Next week, two comets will fly surprisingly close to Earth – and by close, we mean a couple of million miles away, which is very close, astronomically speaking. Many astronomers expect the event with anticipation as the double fly-by could reveal the origin of the celestial bodies.
Comet 252P/LINEAR will pass our planet within 3.3 million miles at 8:14 a.m. Monday, a distance that makes it the fifth-closest comet to zoom in on Earth, according to NASA officials.
Soon after that, comet P/2016 BA14 will come as close as 2.1 million miles at 10:30 a.m. Tuesday, which ranks it as the third-closest comet since 1770.
BA14 was initially thought to be an asteroid, but Michael S.P. Kelley of the University of Maryland was among the first astronomers who saw it more like a comet. Scientists have debated whether or not the two comets are related.
If not, Kelley says it would be “some amazing coincidence.” To observe the 252P as it flies by, Kelley has booked the Hubble Space Telescope for nine hours. He is fascinated by comets, which he calls “frozen leftovers of the early solar system.”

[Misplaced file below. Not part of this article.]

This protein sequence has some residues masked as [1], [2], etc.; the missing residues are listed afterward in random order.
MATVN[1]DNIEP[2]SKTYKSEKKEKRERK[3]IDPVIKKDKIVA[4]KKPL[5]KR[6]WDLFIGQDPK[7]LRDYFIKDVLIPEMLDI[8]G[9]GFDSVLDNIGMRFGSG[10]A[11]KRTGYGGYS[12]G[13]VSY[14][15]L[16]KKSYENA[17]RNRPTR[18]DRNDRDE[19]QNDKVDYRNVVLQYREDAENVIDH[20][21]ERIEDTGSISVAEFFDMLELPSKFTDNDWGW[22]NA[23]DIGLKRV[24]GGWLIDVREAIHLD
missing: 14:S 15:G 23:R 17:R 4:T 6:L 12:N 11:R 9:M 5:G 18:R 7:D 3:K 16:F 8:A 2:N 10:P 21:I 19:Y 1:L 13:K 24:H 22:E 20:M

It’s pretty unusual and rare to see two comets passing by so close to each other, which supports the idea that the two were one at some point. This theory is actually not so far-fetched because it’s a common occurrence for comets to split in two.
MIT astronomers first discovered the 252P in 2000, while the BA14 was first identified with the help of the Hawaiian observatory Pan-STARRS.
According to Paul Chodas, manager at NASA’s Center for Near-Earth Objects, this phenomenon has been observed and verified before. In 1993, when comet Shoemaker-Levy 9 was discovered, its pieces were linked by astronomers to a flyby of Jupiter.
“Comets are relatively fragile things,” he added. This is why it’s entirely possible that “a chunk that we now know of as BA14 might have broken off of 252P.”
Chodas assured the public that the two comets pose no threat to Earth – and they don’t bring the End of Times, as a pastor “prophesized” some weeks ago. Instead, the fly-bys offer astronomers an excellent opportunity to advance the scientific study of comets.
We need to know more about the orbit of BA14 before we can say for sure that the BA14 comet is related to 252P. Both comets will be relatively dim as they pass over the Southern Hemisphere, as they are kind of small (a few hundred feet in diameter).
Image Source: USA Today